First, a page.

The Night Watch — Rembrandt’s most popular painting — is the most famous work of art in the Rijksmuseum.
Officially titled, ‘Company of Frans Banning Cocq and Willem van Ruytenburch,’ the painting is a group portrait of a division of the civic guard — the Kloveniers militia.
The kloverniers took on their name in 1522 — when they exchanged foot bows for primitive guns that were called bussen or kloveren.
The painting was controversial not because of its subject, but because of the way Rembrandt depicted the group’s members.
Rather than giving each of them equal prominence, he created the painter’s equivalent of a snapshot: a group of militiamen who have just moved into action and are about to march off.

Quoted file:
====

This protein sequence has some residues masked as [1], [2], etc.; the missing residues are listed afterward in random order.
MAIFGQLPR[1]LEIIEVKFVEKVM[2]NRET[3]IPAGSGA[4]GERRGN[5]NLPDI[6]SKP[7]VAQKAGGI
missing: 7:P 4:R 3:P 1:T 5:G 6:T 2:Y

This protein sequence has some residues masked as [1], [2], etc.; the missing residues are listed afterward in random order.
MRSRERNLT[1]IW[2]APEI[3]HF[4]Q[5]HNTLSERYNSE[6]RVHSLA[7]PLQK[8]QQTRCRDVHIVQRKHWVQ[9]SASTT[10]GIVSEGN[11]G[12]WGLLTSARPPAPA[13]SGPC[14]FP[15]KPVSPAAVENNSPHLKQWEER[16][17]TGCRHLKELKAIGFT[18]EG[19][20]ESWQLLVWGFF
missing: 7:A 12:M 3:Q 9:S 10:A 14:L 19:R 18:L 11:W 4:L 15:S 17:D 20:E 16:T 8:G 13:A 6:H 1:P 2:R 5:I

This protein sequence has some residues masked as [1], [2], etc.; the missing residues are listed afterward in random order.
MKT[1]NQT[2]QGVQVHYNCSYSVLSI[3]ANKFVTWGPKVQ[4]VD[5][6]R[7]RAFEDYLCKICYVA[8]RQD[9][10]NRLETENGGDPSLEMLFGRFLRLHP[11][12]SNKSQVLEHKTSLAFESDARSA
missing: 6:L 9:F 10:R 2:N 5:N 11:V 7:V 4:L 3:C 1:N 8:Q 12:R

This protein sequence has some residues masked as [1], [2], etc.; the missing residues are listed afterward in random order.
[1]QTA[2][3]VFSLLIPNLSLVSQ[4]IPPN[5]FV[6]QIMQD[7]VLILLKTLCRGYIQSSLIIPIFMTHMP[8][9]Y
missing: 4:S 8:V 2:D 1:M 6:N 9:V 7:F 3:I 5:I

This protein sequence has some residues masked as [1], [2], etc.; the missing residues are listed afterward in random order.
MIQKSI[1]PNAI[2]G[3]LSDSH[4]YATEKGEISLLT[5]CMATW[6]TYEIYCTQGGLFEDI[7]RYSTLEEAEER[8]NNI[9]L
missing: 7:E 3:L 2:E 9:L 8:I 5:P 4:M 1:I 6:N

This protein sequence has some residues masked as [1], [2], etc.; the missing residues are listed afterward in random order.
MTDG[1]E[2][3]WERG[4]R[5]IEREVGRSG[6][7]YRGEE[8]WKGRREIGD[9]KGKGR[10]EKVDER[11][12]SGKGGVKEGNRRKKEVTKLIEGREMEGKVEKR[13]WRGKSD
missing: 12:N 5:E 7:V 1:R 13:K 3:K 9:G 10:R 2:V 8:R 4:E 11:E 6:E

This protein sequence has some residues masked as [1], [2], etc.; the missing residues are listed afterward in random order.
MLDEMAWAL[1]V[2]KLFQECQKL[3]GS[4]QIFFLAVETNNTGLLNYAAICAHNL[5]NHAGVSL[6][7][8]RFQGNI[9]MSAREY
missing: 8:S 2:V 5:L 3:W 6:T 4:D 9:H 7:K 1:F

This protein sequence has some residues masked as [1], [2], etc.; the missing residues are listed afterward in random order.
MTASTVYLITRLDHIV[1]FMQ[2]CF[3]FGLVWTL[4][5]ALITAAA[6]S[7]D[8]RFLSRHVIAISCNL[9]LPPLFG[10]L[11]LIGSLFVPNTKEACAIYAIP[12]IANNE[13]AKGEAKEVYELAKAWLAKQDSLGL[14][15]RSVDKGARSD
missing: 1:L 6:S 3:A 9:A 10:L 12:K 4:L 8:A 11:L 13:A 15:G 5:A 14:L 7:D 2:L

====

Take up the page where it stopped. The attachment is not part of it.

In fact, the Rijksmuseum notes that Rembrandt was the first artist to paint figures in a group portrait actually doing something.
The Night Watch was completed in 1642.
The enormous painting was cut down on all sides — possibly in 1715 — when it was moved from a room in the Kloveniersdoelen (located on the spot now occupied by the NH Doelen Hotel) for which it was painted, to the town hall of Amsterdam (the building that is now the Palace at Dam Square).
Nickname: The Night Watch
It is not clear when the painting earned the nickname, The Night Watch — but we do know why the name stuck. Over the years the painting’s coat of varnish had darkened to the point where the daylit scene could easily be mistaken for a night scene.
The varnish was removed during the 1940’s, but the name remained popular.
According to the Rijksmuseum, Rembrandt was paid the equivalent of 726 Euro — about $795.1
Since the civic guard was a municipal institution, The Night Watch belongs to the city of Amsterdam.
It is on permanent loan by the Rijksmuseum.
- €726 worked out to $950 when we first posted this article, on December 17, 2015. ↩
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